DWI Frequently Asked Questions
DWI laws can be complicated. We are here to give you answers.
While many people will use the terms DUI and DWI interchangeably, it is important to note that there are differences between them. In Texas, a DWI is an offense separate from a DUI. A DWI carries serious potential penalties. If you or a loved one is facing a DWI charge, you probably have a million questions. Here are a few of the most common DWI questions:
What is DWI?
DWI stands for “driving while intoxicated.” You may be charged with a DWI if you are found operating a vehicle while physically or mentally impaired due to consuming drugs or alcohol. If you are found to have a .08 BAC or higher, you can be charged with a DWI . This is referred to as a “per se” DUI.
What are the penalties for a DWI in Texas?
A first time DUI conviction if you were found with a BAC of .08 or greater, but less than .15, may include:
- A fine up to $500
- 60 days’ suspension of your driver’s license
- 20 to 40 hours of community service
- Alcohol awareness classes
If you already have DWI convictions on your record, your BAC was greater than .15, or you injured or killed someone during the commission of the DWI, these penalties will increase in severity.
What is the difference between a DWI and a DUI?
A DUI charge applies when an individual under the age of 21 is found to have been drinking and driving. It does not matter how much alcohol they have consumed. Texas has a zero tolerance policy for minors which means a minor can be charged with a DUI if they are found with any detectable amount of alcohol in their system. A minor, however, may also be charged with DWI if they have a BAC of .08 or greater.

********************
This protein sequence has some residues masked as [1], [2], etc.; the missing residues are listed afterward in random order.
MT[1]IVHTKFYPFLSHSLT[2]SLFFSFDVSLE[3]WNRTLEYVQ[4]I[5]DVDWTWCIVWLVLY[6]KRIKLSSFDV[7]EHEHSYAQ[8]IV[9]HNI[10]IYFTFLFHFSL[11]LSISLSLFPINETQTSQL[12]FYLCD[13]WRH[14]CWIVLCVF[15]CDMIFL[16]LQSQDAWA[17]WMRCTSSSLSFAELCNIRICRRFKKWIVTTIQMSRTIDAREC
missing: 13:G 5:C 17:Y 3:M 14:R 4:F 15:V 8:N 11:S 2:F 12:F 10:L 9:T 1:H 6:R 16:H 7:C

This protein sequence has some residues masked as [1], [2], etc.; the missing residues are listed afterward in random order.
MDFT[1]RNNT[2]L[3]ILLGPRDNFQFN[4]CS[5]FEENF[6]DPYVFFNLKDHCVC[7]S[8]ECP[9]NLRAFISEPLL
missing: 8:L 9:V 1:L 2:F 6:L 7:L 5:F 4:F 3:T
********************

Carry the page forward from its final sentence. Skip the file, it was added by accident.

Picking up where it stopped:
Do I have to submit to a Breathalyzer test?
While no one can really force you to submit to a Breathalyzer test , you need to be aware that there are penalties associated with refusing to comply with a law enforcement request for a breath test. Texas is an implied consent state. This means that all drivers who are lawfully arrested for DWI must submit to a breath or blood test or face penalties. If you refuse to comply with a breath or blood test, your driver’s license will be suspended for 180, if this is the first offense. If this is the second or third offense, your driver’s license will be suspended for 2 years.
Contact our experienced Fort Worth DWI attorneys for legal guidance you can trust
Facing the legal system when you are up against a DWI charge is intimidating. The potential punishments are great and it can seem like there are insurmountable hurdles in front of you. The Law Office of Kyle Whitaker provides experienced legal counsel you can trust. We are here to serve the people of Fort Worth as we fight against criminal charges. Contact us by calling (817) 332-7703 or contact us online.